Recombinant Human Erythropoietin (rHuEpo): Lack of Effect on Response to ASA or Clopidogrel

Jump to: navigation, search

September 21, 2007 by Rene Franco MD

New Haven, CT.- Short term use of Recombinant Human Erythropoietin (rHuEpo) has been shown to significantly reduce infarction size and decrease both left ventricular remodeling and fall in ejection fraction in animal models(1). rHuEpo however has also been associated with an increased risk of thrombotic events, in part due to the raise in hematocrit but probably by antagonizing the antiplatelet effects of aspirin (ASA). Previous studies on chronic kidney disease (CKD) patients have shown rHuEpo to decrease bleeding time in patients receiving aspirin treatment(2). Studies to evaluate the effects of rHuEpo in the human heart with ischemic injury have not yet been developed mainly because the reduction in the antiplatelet effects of aspirin poses a potential risk in patients with ischemic heart disease . A study comparing the interaction of ASA and rHuEpo on patients without known platelet dysfunction would open the door to evaluate the impact of short term rHuEpo administration on patients with ischemic heart disease, in whom ASA is essential part of the management and antagonizing its effect is potentially deleterious.

In the last issue of the American Heart Journal Yi-Da Tang MD and colleagues, from the Section of Cardiovascular Medicine and Laboratory Medicine at Yale University School of Medicine, report the results of a double-blind randomized study of 96 healthy patients who received placebo versus different doses of rHuEpo. Four treatment groups were randomly created; doses of 100, 200 and 400 U/Kg were given respectively for three consecutive days, with the fourth group receiving Normal Saline injection as a placebo. After receiving the last dose, all patients were randomly assigned to receive either aspirin 325mg or clopidogrel 300mg by mouth.

The outcome variables measured were the bleeding time and platelet function assay (PFA). These were determined before the first dose of the study drug; immediately after the last dose; at 5 hours and at 1, 5, and 7 days after administration of aspirin or clopidogrel.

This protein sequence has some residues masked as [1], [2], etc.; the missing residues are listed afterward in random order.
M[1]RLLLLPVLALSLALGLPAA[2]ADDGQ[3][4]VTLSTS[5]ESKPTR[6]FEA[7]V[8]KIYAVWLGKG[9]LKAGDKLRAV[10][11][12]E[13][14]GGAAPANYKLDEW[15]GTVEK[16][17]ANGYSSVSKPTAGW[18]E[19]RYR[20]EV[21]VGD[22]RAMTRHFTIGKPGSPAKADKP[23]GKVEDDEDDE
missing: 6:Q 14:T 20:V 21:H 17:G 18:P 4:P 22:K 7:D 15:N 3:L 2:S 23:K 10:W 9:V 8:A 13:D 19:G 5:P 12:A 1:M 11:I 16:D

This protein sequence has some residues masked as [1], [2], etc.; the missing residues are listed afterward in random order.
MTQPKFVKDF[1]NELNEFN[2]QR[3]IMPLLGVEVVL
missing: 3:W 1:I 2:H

After receiving the 3 day rHuEpo doses and before the administration of aspirin or clopidogrel no significant change was observed in the bleeding time of any of the 4 groups; all P values >.20. Bleeding time increased significantly in all study groups after the administration of aspirin (ASA)325mg and clopidogrel 300mg compared with pretreatment values in all treatment groups.

rHuEpo at the 100 and 200U/Kg did not modify significantly the bleeding time responses to aspirin or clopidogrel when compared to the control group. On the other hand a 400U/Kg dose significantly decreased bleeding time at 5 hours(p=.03) and 1 day (p=.01) after ASA administration. An impact in the platelet count was also noted with the rHuEpo 400U/Kg dose. A significant increase (p=0.014) after 5 days and a tendency of platelet count to continue raising was also noted in the 7th day.

PFA-EPI closure times after administration of ASA and of Clopidogrel did not differ significantly between treatment groups at any point.

This study suggests that co-administration of ASA or Clopidogrel along with low dose rHuEpo (<400U/Kg) does not modify the original antiplatelet effect of either drug in patients without known platelet dysfunction or any known co-morbidities.

Further studies, including CAD patients, in whom ASA and clopidogrel are essential part of the management, might help better describe the role of rHuEpo in the human myocardial ischemic injury.

<biblio>

  1. ref1 pmid=16187008

</biblio>

<biblio>

  1. ref2 pmid=17719296

</biblio>


Linked-in.jpg